Wondrous Words Wednesday: Victoria Hislop on Spain

Wondrous Words Wednesday is a weekly meme where we share new (to us) and interesting (to us, again) words we encountered in our readings. See this week round-up at BermudaOnion’s blog!

My words for this week come from The Return by Victoria Hislop. The book is mostly set in Spain and two very iconic activities have a major role, so most of my words this week are actually Spanish.


Without giving anything away, I can tell you that one of the characters is interested in bullfighting. From him I learned the following words:

  • verónica: n. a maneuver in bullfighting in which the matador stands with both feet fixed in position and swings the cape slowly away from the charging bull. (source: The American Heritage® Dictionary of the English Language, via TheFreeDictionary.com)
  • muleta: n. a short red cape suspended from a hollow staff, used by a matador to maneuver a bull during the final passes before a kill. (source: The American Heritage® Dictionary of the English Language, via TheFreeDictionary.com)
  • traje de luces: n. (lit. suit of lights) the traditional clothing that Spanish bullfighters wear in the bullring. The term originates from the sequins and reflective threads of gold or silver. (source: Wikipedia)

The following video, a movie trailer, shows a torero in his traje de luces, executing veronicas with a muleta (the video does not include extremely violent scenes, but watch at your own risk):


It is not a mystery that flamenco also has a big role in the novel. Here are my flamenco words:

  • alegría
  • bulería
  • soleá
  • siguiriya

These are all different rhythms for dancing flamenco. The differences are quite technical, so if you are interested I found this explanation. To give you a better idea, enjoy some videos:

The alegría rhythm in its essential aspect (actually, a flamenco lesson!):

The completely different rhythm of a siguiriya:

And a soleá show:


And to finish off, a German word!

This was a real place, she thought, nothing ersatz here.

ersatz: adj.(of a product) made or used as an inferior substitute for something else. Not real or genuine.


(All definitions are taken from the Concise Oxford English Dictionary © 2008 via WordReference.com unless otherwise stated.)


10 comments on “Wondrous Words Wednesday: Victoria Hislop on Spain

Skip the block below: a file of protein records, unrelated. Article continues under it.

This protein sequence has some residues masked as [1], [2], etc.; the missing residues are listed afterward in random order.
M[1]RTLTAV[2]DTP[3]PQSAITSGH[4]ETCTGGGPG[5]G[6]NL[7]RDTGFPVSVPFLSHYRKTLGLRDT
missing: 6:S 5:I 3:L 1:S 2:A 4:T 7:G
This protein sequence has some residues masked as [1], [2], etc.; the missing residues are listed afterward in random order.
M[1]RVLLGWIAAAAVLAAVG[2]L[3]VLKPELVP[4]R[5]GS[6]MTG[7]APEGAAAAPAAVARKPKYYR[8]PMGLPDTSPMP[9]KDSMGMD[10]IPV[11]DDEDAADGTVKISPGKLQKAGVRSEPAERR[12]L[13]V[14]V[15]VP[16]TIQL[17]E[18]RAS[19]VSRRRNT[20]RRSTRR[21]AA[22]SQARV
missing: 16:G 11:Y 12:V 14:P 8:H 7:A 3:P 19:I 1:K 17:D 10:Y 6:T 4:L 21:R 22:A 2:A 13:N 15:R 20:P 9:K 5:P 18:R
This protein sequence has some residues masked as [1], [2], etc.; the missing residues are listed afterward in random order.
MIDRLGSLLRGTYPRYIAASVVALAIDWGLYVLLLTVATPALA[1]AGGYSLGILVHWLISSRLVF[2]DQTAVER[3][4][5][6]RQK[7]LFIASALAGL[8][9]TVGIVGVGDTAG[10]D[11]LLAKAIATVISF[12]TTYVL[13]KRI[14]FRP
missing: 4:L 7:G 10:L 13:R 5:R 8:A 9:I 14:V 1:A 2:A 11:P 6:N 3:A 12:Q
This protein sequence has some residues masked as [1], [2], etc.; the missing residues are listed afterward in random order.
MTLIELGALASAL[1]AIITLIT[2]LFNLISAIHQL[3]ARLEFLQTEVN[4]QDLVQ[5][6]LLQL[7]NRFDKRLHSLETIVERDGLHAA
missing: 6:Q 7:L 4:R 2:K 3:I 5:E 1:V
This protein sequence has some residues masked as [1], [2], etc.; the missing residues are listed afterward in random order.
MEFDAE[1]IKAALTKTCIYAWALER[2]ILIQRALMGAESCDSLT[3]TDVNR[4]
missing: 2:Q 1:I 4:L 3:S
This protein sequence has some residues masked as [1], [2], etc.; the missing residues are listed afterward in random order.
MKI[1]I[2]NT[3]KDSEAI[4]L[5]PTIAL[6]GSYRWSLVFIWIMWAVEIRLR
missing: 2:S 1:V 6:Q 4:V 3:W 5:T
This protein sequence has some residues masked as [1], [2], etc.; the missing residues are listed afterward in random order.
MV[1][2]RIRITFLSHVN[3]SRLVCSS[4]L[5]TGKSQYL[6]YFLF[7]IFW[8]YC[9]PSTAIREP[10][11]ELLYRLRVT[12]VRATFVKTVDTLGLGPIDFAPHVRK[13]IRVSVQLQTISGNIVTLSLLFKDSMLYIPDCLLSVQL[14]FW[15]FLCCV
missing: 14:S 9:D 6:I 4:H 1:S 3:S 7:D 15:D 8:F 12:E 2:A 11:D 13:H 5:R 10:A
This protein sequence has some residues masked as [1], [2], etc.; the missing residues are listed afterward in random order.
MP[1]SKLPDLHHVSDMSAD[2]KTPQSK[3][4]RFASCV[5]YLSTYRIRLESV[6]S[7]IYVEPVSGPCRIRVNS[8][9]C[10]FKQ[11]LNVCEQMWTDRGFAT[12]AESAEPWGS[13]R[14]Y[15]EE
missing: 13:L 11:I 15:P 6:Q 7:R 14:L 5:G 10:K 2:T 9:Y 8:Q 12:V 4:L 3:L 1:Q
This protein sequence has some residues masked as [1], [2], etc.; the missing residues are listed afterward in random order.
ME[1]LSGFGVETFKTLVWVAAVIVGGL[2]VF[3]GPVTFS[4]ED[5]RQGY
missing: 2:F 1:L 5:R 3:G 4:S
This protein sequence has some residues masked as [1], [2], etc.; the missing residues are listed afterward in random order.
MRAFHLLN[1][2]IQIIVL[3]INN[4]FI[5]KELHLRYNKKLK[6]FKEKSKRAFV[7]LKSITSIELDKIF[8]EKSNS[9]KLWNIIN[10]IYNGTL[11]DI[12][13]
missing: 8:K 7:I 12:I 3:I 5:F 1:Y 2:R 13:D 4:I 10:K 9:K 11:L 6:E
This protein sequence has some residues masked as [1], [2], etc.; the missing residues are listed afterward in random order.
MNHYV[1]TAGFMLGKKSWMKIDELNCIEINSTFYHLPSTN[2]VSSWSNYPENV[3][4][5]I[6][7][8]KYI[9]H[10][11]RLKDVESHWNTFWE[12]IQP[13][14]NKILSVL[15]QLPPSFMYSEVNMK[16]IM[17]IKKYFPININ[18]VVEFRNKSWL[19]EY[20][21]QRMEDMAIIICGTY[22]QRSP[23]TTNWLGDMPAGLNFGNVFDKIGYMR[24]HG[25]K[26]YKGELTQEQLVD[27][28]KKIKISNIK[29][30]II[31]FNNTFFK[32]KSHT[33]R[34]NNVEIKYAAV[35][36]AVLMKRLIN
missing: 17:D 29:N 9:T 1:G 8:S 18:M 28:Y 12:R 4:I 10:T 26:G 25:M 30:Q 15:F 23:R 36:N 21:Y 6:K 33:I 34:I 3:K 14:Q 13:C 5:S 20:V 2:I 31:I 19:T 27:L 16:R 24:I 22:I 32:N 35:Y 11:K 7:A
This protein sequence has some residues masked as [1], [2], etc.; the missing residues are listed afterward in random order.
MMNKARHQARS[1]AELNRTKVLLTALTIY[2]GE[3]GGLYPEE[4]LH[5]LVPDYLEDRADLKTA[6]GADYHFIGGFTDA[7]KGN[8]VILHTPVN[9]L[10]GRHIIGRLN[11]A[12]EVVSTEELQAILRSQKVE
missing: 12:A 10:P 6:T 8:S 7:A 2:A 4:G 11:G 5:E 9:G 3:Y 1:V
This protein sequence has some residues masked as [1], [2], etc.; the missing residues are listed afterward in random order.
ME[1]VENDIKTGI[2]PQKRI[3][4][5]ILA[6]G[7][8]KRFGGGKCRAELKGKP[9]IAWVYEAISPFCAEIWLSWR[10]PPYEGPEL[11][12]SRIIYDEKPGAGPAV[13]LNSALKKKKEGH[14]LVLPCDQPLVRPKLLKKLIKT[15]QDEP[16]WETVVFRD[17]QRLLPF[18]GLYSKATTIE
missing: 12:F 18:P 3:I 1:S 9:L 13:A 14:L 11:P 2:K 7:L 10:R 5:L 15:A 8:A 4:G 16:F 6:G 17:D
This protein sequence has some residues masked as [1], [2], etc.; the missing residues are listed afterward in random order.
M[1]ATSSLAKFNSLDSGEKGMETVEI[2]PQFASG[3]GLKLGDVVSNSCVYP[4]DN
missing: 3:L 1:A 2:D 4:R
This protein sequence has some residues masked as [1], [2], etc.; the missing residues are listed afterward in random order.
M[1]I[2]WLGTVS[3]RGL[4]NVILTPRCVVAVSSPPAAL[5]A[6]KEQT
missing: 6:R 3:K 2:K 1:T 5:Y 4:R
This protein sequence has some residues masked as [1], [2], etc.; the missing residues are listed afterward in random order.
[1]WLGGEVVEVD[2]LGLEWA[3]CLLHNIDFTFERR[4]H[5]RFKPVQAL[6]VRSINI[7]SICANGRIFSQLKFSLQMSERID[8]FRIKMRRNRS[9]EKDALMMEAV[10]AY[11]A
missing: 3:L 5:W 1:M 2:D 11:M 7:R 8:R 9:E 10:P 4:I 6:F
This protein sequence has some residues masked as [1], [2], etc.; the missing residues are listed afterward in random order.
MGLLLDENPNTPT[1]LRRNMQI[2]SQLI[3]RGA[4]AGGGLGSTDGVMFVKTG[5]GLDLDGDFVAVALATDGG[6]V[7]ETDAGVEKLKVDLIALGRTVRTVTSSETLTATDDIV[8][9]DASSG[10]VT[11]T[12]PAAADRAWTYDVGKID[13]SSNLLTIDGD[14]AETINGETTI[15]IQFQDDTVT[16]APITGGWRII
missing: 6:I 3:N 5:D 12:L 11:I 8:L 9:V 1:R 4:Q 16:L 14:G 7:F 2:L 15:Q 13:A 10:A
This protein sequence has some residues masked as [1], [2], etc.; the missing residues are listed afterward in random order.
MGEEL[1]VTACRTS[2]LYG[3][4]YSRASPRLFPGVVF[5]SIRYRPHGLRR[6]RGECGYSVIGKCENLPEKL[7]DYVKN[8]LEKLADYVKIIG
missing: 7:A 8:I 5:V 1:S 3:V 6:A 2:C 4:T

1. I think it may be. The first given meaning for “veronica” is the image of Christ’s face impressed on a handkerchief that St. Veronica offered him — and I guess maybe the meaning transferred to any kind of cloth, especially one that has a high chance of getting blood on it. Or maybe it’s just that the bull pressing its face on the veronica on its way to death is a symbol of Jesus, or something along those lines.

  2. Wow! What a great post!

    Like, Kathy, the only one I knew was ersatz. And, I was also wondering about the Veronica connection to the woman’s name!

    I always wanted to know more about flamenco, so this was really interesting!

  3. Me again! Sorry this is off subject, but I have NOT abandoned the Book Pilgrimage! Something happened with Blogger that made my whole right column disappear(!) I have set aside a couple hours today to try to fix it – its driving me bonkers! BTW, THANK YOU for helping me with my Italian over at my blog!

  4. Hi Scribacchina,

    There is me with my Zimbabwean words and you with your Spanish and German words, seems as though we have our own mini language class going on!!!

    I know of ‘ersatz’ and ‘muleta’, however all the others are new to me.

    I can’t make up my mind whether this is a book I would enjoy, or not. The storyline is quite interesting, but I am not sure whether there is too much emphasis being placed on the war aspects for my liking?

    Thanks for sharing some great words today.

  5. Thank you all for your comments, I had no idea ersatz was so well known!

    @ Yvonne: well, yes, the civil was features as the major theme and there are quite a bit of gory details — but then there’s dance, which is used as a filter to look at the world through, and that is quite refreshing. I wouldn’t say it’s a light book, but it’s well-balanced.

Ditelo con parole vostre/Let your words be heard

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